19. steven hahn, director of entrepreneurial systems, spartanburg chamber of commerce

jil littlejohn, president, urban league of the upstate 10.

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20. dean hybl, executive director, ten at the top

Q4 2014 // Business Black Box




Get Over Yourself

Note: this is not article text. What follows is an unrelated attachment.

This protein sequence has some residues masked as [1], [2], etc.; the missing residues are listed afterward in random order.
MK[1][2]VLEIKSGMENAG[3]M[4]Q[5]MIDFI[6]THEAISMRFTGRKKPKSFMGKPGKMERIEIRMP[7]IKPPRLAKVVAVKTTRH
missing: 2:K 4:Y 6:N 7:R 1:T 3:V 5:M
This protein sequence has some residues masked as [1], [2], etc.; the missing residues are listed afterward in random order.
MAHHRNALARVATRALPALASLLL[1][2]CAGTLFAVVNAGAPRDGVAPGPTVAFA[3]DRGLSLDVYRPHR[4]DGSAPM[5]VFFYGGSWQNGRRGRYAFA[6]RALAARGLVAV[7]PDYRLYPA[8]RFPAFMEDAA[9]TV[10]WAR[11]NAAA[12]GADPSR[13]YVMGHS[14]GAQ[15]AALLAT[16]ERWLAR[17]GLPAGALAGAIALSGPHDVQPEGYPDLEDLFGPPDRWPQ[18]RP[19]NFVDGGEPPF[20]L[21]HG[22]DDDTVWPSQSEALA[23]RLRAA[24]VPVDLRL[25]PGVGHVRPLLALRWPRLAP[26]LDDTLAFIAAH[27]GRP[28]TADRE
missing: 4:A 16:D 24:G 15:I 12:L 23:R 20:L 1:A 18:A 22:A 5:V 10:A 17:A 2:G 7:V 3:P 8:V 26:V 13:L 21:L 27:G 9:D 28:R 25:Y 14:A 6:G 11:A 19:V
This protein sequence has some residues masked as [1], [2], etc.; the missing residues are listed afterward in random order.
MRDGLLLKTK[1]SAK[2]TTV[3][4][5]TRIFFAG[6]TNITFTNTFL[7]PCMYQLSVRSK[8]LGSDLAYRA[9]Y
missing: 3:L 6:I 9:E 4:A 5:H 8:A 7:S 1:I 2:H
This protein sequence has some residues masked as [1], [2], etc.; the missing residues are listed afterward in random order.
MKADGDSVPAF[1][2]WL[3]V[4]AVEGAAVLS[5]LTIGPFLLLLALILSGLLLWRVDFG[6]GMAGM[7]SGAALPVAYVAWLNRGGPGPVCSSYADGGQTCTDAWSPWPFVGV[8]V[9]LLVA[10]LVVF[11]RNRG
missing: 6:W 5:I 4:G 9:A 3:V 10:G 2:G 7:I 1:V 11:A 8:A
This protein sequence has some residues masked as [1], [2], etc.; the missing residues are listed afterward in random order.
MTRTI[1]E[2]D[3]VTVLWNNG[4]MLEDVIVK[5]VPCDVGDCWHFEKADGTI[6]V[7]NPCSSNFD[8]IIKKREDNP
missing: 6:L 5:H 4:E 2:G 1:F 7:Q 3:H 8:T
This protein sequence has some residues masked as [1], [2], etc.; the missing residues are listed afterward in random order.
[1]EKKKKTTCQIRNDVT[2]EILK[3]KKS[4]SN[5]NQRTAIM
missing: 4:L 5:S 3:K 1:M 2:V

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ou know what? I don’t like this picture. Not this one, or any of the other ones that you’ve seen. But you know what? My art director does. And so here it is. Sure, I’m the publisher and could pull some rank here. I could be super bullheaded and get my way. (Maybe.) But I’ve learned something: every time I don’t like something (especially if it’s related to me personally), there are 10 other people who love it. It’s uncanny. I’m beginning to doubt my taste completely. And while it’s funny, there’s also a lesson here, buried deep in the whining pitch of this scrap of writing: sometimes, I have to get over myself. No, this isn’t all about a photo. If I’m honest, this is true in more areas than I care to notice. Work (why can’t I get this to work?), home (I wish I had a house like _______), at the gym (ugh, I’m so weak. Why can’t I be more disciplined?) Sometimes, we just have to get over ourselves. What I mean is, sometimes we are our own worst enemy. Our own biggest obstacles. Our loudest critics. And usually…if we’re being honest…it’s usually pretty stupid. But still, we bog ourselves down in what we don’t like…what we did wrong…comparing ourselves to our competitor or our best friend or that famous, super-rich, super-successful entrepreneur we saw on TV last night. As an entrepreneur or small business owner, or operator, or whatever you, you mover-andshaker, call yourself…it’s a really dangerous place to be. Because sometimes, in this selfstarting position, there’s no one behind you to tell you to “stop being an idiot” and get over yourself. There’s no one to cheer you on and then kick you in the pants to get moving again. You have to do it all by yourself. Or, you have to surround yourself with people who will. So today, here’s a thought, and it’s one I’m still working on every day of my life: Get out of your own way. Learn to celebrate your failures and your successes equally, and if you can’t, find someone to put in your circle who will. And for goodness’ sake: Get over yourself.